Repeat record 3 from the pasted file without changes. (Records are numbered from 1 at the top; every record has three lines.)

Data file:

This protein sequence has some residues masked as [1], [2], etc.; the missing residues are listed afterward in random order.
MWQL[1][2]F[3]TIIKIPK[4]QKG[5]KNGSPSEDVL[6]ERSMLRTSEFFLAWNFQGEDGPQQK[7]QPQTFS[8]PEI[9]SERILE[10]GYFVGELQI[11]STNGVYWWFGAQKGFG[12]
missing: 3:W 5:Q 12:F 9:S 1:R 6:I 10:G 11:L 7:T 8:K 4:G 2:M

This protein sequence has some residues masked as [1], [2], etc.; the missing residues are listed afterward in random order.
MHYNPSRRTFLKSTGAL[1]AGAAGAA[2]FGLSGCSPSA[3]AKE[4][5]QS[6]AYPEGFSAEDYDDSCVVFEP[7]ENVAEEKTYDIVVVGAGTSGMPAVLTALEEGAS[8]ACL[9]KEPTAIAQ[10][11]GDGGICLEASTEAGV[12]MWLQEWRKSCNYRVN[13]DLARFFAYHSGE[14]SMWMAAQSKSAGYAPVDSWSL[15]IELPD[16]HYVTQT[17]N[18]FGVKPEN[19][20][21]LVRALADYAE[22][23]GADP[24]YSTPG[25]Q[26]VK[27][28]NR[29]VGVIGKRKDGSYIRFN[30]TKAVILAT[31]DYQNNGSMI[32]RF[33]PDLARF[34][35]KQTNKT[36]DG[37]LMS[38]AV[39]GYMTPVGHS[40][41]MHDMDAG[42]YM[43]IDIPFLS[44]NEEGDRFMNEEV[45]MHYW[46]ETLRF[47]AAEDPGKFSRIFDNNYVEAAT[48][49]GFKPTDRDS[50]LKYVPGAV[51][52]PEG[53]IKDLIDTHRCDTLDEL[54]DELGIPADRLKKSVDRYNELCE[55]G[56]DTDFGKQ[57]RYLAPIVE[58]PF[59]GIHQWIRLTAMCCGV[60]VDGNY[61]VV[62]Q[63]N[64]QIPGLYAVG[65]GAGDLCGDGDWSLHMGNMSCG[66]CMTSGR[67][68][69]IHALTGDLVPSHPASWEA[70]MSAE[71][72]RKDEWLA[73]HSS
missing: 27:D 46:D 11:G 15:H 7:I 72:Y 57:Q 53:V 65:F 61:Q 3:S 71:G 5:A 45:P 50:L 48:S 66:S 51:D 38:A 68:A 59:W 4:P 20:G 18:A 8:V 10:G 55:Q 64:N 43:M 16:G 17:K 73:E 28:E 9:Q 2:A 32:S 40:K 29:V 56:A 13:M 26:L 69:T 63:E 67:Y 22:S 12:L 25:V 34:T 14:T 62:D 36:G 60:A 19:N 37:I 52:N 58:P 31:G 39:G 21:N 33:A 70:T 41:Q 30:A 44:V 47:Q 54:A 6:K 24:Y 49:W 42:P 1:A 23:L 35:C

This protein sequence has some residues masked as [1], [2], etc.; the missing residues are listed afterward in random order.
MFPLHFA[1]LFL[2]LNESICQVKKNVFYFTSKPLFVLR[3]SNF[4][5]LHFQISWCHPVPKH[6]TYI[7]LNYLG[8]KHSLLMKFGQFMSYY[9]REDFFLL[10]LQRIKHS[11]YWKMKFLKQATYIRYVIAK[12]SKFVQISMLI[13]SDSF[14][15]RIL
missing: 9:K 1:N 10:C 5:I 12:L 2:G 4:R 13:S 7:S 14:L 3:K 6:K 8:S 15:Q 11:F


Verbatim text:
This protein sequence has some residues masked as [1], [2], etc.; the missing residues are listed afterward in random order.
MFPLHFA[1]LFL[2]LNESICQVKKNVFYFTSKPLFVLR[3]SNF[4][5]LHFQISWCHPVPKH[6]TYI[7]LNYLG[8]KHSLLMKFGQFMSYY[9]REDFFLL[10]LQRIKHS[11]YWKMKFLKQATYIRYVIAK[12]SKFVQISMLI[13]SDSF[14][15]RIL
missing: 9:K 1:N 10:C 5:I 12:L 2:G 4:R 13:S 7:S 14:L 3:K 6:K 8:S 15:Q 11:F